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20th Century Fox presents
The Thief Lord (2005)

"Do you know what happens here after dark? Things little eyes should never, ever see."
- Scipio/The Thief Lord (Rollo Weeks)

Review By: Joel Cunningham   
Published: March 13, 2006

Stars: Aaron Johnson, Jasper Harris, Rollo Weeks
Other Stars: Jim Carter, Caroline Goodall, George Mackay, Alice Connor, Lathaniel Dyer, Caroline Boyd, Bob Goody, Robert Bathurst, Alexei Sayle, Vanessa Redgrave
Director: Richard Claus

MPAA Rating: PG for language and thematic elements
Run Time: 01h:38m:11s
Release Date: March 14, 2006
UPC: 024543229773
Genre: adventure


Style
Grade
Substance
Grade
Image Transfer
Grade
Audio Transfer
Grade
Extras
Grade
C BB-B+ D+

DVD Review

The Thief Lord is based on a 2000 children's book by German author Cornelia Funke; it was translated into English and did rather well with American children in the post-Harry Potter marketplace. It's largely set in Italy, yet the film adaptation, which has already screened in some parts of Europe but is going straight to DVD in the U.S., is in English and features a mostly British cast, despite the fact that producer/director Richard Claus is himself German.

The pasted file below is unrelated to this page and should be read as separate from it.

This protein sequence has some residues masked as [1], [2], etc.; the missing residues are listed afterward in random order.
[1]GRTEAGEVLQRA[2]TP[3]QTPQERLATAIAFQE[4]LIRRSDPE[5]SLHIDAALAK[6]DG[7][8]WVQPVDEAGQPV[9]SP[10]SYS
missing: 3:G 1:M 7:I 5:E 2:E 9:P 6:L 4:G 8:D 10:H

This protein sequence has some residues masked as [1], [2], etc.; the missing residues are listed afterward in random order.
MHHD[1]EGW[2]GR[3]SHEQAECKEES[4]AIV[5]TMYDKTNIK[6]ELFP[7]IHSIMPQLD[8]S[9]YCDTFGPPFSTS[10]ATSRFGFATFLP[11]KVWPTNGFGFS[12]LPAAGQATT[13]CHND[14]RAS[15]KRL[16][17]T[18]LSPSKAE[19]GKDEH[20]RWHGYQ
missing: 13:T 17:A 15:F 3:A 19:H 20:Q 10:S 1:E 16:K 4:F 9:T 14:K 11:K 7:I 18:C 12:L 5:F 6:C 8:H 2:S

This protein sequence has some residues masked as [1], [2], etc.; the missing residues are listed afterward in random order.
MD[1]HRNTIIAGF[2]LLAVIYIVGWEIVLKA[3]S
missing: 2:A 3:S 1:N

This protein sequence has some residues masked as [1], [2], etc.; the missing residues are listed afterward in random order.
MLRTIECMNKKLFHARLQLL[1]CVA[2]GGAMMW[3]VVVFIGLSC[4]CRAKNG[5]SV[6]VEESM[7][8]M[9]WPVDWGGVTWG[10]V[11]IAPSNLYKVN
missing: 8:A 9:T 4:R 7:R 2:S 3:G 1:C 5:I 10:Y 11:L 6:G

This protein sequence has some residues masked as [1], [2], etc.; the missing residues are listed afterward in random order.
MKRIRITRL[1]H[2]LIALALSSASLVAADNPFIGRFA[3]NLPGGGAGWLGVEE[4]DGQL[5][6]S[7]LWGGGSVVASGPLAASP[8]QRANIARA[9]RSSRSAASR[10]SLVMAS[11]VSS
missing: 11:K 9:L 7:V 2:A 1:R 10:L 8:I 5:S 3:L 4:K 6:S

Of course, none of that will matter to the film's target audience, who only care whether Funke's popular book has survived the adaptation process. I can't say for certain, as I haven't read it, but it's a fine adventure story, if a bit too reminiscent of a lot of other children's entertainment.

Formula for a popular children's story: take one plucky youngster (though here there are two, brothers Prosper and Bo, played by Aaron Johnson, Jasper Harris), add a dash of tragedy (they're orphans), a heaping spoonful of cruel and/or clueless adults (Bo and Prosper's aunt and uncle kept Bo and sent older Prosper to an orphanage; Prosper subsequently escaped and "kidnapped" his little brother), an exotic locale (the canals of Venice), a mysterious hero (the titular Thief Lord, played by Rollo Weeks; he's a teen who survives on the streets and provides for his band of lost boys and girls by stealing from the rich), and a dash of magic (Bo spies moving statues around the city, and the street urchins eventually hear tell of a merry-go-round with awesome powers).